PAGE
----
So, it is with great satisfaction that I am rewriting Arthur Henry’s Mad Hedge Technology Letter’s list of recommendations.

By the way, if you want subscribe to Arthur’s groundbreaking, cutting edge service, please click here at https://hi290.infusionsoft.com/app/orderForms/tl-sub

It’s the best read on technology investing in the entire market.

You don’t want to catch a falling knife, but at the same time, diligently prepare yourself to buy the best discounts of the year.

The China trade war has triggered a tsunami wave of selling, tearing apart the tech sector with a vicious profit-taking few trading days.

No doubt that asset managers are frantically locking in profits for the rest of the year and protecting ebullient performance from a first quarter to remember.

This week shouldn’t deter investors from picking up bargains that were non-existent since December because the bulk of the highest quality tech names churned higher with lurching momentum.

Here are the names of five of the best stocks to slip into your portfolio in no particular order once the madness subsides.

Apple

Steve Job’s creation is weathering the gale-fore storm quite well. Apple has been on a tear reconfirming its smooth pivot to a software services-tilted tech company. The timing is perfect as China has enhanced their smartphone technology by leaps and bounds.

Even though China cannot produce the top-notch quality phones that Apple can, they have caught up to the point where local Chinese are reasonably content with its functionality.

That hasn’t stopped Apple from vigorously growing revenue in greater China 20% YOY during a feverishly testy political climate that has their supply chain in Beijing’s crosshairs.

The pivot is picking up steam and Apple’s revenue will morph into a software company with software and services eventually contributing 25% to total revenue.

They aren’t just an iPhone company anymore. Apple has led the charge with stock buybacks and will gobble up a total of $150 billion in shares by the end of 2019. Get into this stock while you can as entry points are few and far between.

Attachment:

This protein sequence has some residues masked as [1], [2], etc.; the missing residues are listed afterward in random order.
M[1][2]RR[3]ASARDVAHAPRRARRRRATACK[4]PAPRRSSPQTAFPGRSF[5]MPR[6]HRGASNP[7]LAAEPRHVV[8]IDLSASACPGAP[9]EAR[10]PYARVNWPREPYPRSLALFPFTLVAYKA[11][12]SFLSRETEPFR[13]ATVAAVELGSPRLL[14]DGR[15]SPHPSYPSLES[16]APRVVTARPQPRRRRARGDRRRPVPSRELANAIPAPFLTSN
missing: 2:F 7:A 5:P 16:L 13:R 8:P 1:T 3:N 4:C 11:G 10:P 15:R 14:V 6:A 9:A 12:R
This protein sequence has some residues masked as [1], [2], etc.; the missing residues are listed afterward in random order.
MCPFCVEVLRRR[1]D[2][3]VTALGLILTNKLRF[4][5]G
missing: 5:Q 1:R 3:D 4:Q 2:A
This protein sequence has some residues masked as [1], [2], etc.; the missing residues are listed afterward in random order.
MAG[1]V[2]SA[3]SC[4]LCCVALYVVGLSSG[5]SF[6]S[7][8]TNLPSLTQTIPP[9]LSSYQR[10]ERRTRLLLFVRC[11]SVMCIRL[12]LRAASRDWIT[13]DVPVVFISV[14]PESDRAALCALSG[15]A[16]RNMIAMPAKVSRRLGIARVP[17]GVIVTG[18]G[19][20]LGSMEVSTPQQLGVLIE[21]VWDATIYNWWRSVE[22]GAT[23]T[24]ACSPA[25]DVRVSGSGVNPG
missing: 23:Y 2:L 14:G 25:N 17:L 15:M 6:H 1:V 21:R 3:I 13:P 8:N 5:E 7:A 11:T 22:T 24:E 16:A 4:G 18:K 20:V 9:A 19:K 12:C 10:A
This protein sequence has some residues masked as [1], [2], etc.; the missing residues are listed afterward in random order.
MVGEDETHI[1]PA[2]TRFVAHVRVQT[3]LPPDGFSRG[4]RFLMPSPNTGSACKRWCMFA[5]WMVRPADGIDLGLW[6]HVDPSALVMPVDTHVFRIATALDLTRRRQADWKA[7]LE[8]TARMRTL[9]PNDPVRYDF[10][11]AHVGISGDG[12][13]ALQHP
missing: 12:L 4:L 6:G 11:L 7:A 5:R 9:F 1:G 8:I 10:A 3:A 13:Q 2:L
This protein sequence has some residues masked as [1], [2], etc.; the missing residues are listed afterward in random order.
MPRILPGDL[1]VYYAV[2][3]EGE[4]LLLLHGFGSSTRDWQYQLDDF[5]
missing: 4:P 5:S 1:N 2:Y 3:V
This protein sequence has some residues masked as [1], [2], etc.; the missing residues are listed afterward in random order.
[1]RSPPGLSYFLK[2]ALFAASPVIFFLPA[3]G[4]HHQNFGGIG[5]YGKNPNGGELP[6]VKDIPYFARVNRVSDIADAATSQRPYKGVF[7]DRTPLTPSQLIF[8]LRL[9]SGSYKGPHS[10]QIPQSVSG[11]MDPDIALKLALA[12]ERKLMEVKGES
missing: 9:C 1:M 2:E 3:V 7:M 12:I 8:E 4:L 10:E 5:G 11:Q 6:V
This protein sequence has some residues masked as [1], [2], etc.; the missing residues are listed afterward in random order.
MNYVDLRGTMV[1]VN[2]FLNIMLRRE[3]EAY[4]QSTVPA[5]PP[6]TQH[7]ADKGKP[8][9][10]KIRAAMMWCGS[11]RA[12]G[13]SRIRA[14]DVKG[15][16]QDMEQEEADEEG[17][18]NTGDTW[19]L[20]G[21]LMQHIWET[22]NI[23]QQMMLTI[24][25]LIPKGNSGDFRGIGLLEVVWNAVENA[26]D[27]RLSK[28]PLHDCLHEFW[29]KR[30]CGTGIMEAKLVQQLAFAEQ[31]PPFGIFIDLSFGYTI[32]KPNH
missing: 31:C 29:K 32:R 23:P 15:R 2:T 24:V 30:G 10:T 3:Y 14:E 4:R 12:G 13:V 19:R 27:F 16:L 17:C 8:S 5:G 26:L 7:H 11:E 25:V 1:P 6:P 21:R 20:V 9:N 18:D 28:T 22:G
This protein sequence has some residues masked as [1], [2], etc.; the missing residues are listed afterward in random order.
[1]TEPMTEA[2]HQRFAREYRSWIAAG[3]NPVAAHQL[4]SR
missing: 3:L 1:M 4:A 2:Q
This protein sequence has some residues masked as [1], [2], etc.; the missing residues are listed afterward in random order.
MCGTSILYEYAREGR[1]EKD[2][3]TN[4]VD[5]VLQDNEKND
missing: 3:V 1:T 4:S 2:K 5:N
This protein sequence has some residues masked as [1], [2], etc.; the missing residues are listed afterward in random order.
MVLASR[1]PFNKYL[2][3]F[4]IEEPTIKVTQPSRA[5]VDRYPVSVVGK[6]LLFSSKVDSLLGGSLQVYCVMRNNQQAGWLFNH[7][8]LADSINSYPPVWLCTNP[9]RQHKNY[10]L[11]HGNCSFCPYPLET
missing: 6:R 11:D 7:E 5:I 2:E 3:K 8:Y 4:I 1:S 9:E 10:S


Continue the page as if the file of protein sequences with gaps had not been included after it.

Amazon (AMZN)

This is the best company in America hands down and commands 5% of total American retail sales or 49% of American e-commerce sales.

It became the second company to eclipse a market capitalization of over $1 trillion. Its Amazon Web Services (AWS) cloud business pioneered the cloud industry and had an almost 10-year head start to craft it into its cash cow. Amazon has branched off into many other businesses since then oozing innovation and is a one-stop wrecking ball.

The newest direction is the smart home where they seek to place every single smart product around the Amazon Echo, the smart speaker sitting nicely inside your house. A smart doorbell was the first step along with recently investing in a prefab house start-up aimed at building smart homes.

Microsoft (MSFT)

The optics in today look utterly different from when Bill Gates was roaming around the corridors in the Redmond, Washington headquarter, and that is a good thing in 2019.

Current CEO Satya Nadella has turned this former legacy company into the 2nd largest cloud competitor to Amazon, and then some.

Microsoft Azure is rapidly catching up to Amazon in the cloud space because of the Amazon-effect working in reverse. Companies don’t want to store proprietary data to Amazon’s server farm when they could possible destroy them down the road. Microsoft is mainly a software company and gained the trust of many big companies especially retailers.